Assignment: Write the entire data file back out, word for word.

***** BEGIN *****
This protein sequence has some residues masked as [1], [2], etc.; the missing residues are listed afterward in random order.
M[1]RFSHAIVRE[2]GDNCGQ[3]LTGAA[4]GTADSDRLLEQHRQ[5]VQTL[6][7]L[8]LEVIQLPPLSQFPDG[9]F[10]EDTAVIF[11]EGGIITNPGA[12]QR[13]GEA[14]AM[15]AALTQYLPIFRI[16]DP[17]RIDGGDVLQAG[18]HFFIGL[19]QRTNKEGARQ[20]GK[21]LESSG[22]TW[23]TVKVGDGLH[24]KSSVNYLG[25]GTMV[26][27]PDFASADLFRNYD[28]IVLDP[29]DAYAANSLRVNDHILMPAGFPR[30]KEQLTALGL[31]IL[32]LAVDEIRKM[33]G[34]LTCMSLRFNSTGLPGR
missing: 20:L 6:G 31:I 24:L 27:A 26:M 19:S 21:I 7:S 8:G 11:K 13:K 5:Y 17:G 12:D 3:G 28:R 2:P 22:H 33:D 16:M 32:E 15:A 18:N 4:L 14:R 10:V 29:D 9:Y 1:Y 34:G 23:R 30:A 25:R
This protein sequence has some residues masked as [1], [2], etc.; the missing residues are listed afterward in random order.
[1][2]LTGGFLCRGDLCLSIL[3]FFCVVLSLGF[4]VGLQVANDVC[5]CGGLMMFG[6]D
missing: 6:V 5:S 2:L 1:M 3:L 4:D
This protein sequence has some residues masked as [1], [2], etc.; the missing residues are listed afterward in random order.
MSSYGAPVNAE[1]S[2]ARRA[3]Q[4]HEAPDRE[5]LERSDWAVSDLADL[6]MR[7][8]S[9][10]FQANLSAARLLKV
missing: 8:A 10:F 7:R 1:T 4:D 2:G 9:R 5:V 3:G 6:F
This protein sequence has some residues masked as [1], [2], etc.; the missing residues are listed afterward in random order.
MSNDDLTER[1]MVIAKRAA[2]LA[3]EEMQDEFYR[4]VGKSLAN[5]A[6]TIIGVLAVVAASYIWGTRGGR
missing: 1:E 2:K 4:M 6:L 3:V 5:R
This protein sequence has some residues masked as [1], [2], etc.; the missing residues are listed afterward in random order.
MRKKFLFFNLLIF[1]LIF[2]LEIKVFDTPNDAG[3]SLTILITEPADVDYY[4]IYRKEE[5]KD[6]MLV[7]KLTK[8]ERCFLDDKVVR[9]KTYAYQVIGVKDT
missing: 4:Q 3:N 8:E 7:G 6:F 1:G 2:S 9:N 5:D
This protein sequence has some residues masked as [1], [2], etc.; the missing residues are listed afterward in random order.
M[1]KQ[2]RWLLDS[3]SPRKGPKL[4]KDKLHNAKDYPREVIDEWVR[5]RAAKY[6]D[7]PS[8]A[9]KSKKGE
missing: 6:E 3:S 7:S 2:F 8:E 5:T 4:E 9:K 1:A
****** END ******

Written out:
This protein sequence has some residues masked as [1], [2], etc.; the missing residues are listed afterward in random order.
M[1]RFSHAIVRE[2]GDNCGQ[3]LTGAA[4]GTADSDRLLEQHRQ[5]VQTL[6][7]L[8]LEVIQLPPLSQFPDG[9]F[10]EDTAVIF[11]EGGIITNPGA[12]QR[13]GEA[14]AM[15]AALTQYLPIFRI[16]DP[17]RIDGGDVLQAG[18]HFFIGL[19]QRTNKEGARQ[20]GK[21]LESSG[22]TW[23]TVKVGDGLH[24]KSSVNYLG[25]GTMV[26][27]PDFASADLFRNYD[28]IVLDP[29]DAYAANSLRVNDHILMPAGFPR[30]KEQLTALGL[31]IL[32]LAVDEIRKM[33]G[34]LTCMSLRFNSTGLPGR
missing: 20:L 6:G 31:I 24:L 27:A 26:M 19:S 21:I 7:S 8:G 11:K 13:K 5:Y 17:G 12:D 3:G 28:R 2:P 22:H 33:D 16:M 32:E 15:A 18:N 4:L 14:R 10:V 29:D 9:Y 1:Y 34:G 23:R 30:A 25:R
This protein sequence has some residues masked as [1], [2], etc.; the missing residues are listed afterward in random order.
[1][2]LTGGFLCRGDLCLSIL[3]FFCVVLSLGF[4]VGLQVANDVC[5]CGGLMMFG[6]D
missing: 6:V 5:S 2:L 1:M 3:L 4:D
This protein sequence has some residues masked as [1], [2], etc.; the missing residues are listed afterward in random order.
MSSYGAPVNAE[1]S[2]ARRA[3]Q[4]HEAPDRE[5]LERSDWAVSDLADL[6]MR[7][8]S[9][10]FQANLSAARLLKV
missing: 8:A 10:F 7:R 1:T 4:D 2:G 9:R 5:V 3:G 6:F
This protein sequence has some residues masked as [1], [2], etc.; the missing residues are listed afterward in random order.
MSNDDLTER[1]MVIAKRAA[2]LA[3]EEMQDEFYR[4]VGKSLAN[5]A[6]TIIGVLAVVAASYIWGTRGGR
missing: 1:E 2:K 4:M 6:L 3:V 5:R
This protein sequence has some residues masked as [1], [2], etc.; the missing residues are listed afterward in random order.
MRKKFLFFNLLIF[1]LIF[2]LEIKVFDTPNDAG[3]SLTILITEPADVDYY[4]IYRKEE[5]KD[6]MLV[7]KLTK[8]ERCFLDDKVVR[9]KTYAYQVIGVKDT
missing: 4:Q 3:N 8:E 7:G 6:F 1:G 2:S 9:N 5:D
This protein sequence has some residues masked as [1], [2], etc.; the missing residues are listed afterward in random order.
M[1]KQ[2]RWLLDS[3]SPRKGPKL[4]KDKLHNAKDYPREVIDEWVR[5]RAAKY[6]D[7]PS[8]A[9]KSKKGE
missing: 6:E 3:S 7:S 2:F 8:E 5:T 4:E 9:K 1:A